I may have been raised Episcopalian, but I've been an Atheist for as long as I can remember. When I was almost 13, I gave a presentation to my grandma (she raised me) about why I shouldn't have to go to church anymore. In my home, it wasn't enough to say you didn't want to do something, you had to argue for it, in an organized way. I made a chart-sized list of my reasons, and went down them point-by-point.

My grandma listened, parried, and then told me that if I still felt the same in 6 months, I was free to stop attending services and quit my confirmation classes. As soon as that 6 months was up, I was out. And I did end up reading the Bible (well, the Old Testament, anyway) before I quit church—religion aside, it's an awesome read, something I recognized even at 12. As a writer who works in the English language, I'm terribly glad to have learned the Bible so thoroughly; there are just so many references to this great text.

So when a friend posted on Facebook about this beautiful new Bible Kickstarter, and wrote, "I must be the only Atheist in the world who wants this," it didn't surprise me a wink when other friends of his me-too'd—including me. Let's admit it—most Bibles are ugly, printed on super-thin paper, annotated like crazy, and the covers? Ugh, I remember even at 12 wanting to paper over my copy of the "Good News Bible." Now there's a solution—this beautiful, text-only version of the Bible (no notes, no extras, just the words). It looks more like a novel or other piece of literature—and that's exactly the point, says the designer.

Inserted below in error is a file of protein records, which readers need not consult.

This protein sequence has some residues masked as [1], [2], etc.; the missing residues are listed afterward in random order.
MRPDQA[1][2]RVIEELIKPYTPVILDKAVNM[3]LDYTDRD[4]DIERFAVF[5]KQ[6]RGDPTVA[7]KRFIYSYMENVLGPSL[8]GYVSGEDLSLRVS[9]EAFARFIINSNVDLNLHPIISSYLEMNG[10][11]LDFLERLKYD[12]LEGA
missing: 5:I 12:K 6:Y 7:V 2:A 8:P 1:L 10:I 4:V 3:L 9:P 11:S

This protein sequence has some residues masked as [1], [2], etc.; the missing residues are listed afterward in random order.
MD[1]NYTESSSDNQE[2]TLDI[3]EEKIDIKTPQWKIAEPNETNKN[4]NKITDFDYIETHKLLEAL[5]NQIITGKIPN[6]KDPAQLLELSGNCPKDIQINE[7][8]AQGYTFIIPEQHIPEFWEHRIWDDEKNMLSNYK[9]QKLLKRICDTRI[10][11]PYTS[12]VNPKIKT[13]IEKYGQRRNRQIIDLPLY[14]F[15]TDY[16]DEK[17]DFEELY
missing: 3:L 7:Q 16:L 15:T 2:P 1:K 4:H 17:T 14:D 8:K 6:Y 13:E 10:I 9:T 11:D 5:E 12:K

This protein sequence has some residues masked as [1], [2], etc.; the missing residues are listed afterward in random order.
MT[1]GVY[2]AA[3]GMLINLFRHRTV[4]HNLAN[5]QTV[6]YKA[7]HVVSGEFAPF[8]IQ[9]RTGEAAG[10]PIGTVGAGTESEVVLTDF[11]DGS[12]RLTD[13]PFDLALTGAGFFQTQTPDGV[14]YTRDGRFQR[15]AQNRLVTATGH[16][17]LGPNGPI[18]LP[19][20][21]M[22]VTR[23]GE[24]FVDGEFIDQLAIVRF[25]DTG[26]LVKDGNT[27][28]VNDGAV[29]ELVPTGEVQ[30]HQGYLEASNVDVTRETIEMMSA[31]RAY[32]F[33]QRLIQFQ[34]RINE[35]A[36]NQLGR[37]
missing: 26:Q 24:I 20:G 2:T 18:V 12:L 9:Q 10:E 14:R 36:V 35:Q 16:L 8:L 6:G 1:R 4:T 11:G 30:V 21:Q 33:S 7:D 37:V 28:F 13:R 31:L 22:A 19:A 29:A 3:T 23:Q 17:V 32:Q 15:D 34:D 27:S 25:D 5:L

According to Adam Lewis Greene, a graphic artist specializing in book design and illustration (and the force behind the project): "The literature of the Bible was experienced by its ancient audiences as pure literary art—written or oral—with none of the encyclopedic conventions we are accustomed to today (chapter divisions, verse numbers, notes, cross references, etc.). Furthermore, the texts were appreciated as individual works of literature, which gradually accumulated into what we recognize as the biblical anthology (Biblia, meaning Books). It wasn't until the middle ages that navigational conventions were added and the many texts were combined into a single volume (The Bible, meaning The Book, singular)."

Although I have a lovely huge family Bible with color plates and multiple silk ribbons and a calligraphied page with part of my family tree on it, I love the simplicity of these texts. And I remember from my first serious read of the Bible that it's pretty engrossing. I told my friend on Facebook, that if he was ever stumped for story inspiration, he could turn to any page in the Bible and get some great ideas. In fact, I might do that myself.

So for whatever reason you read the Bible, and whatever belief (or non-belief) system you hold, there's now a beautiful way to enjoy this great text, on its own.  

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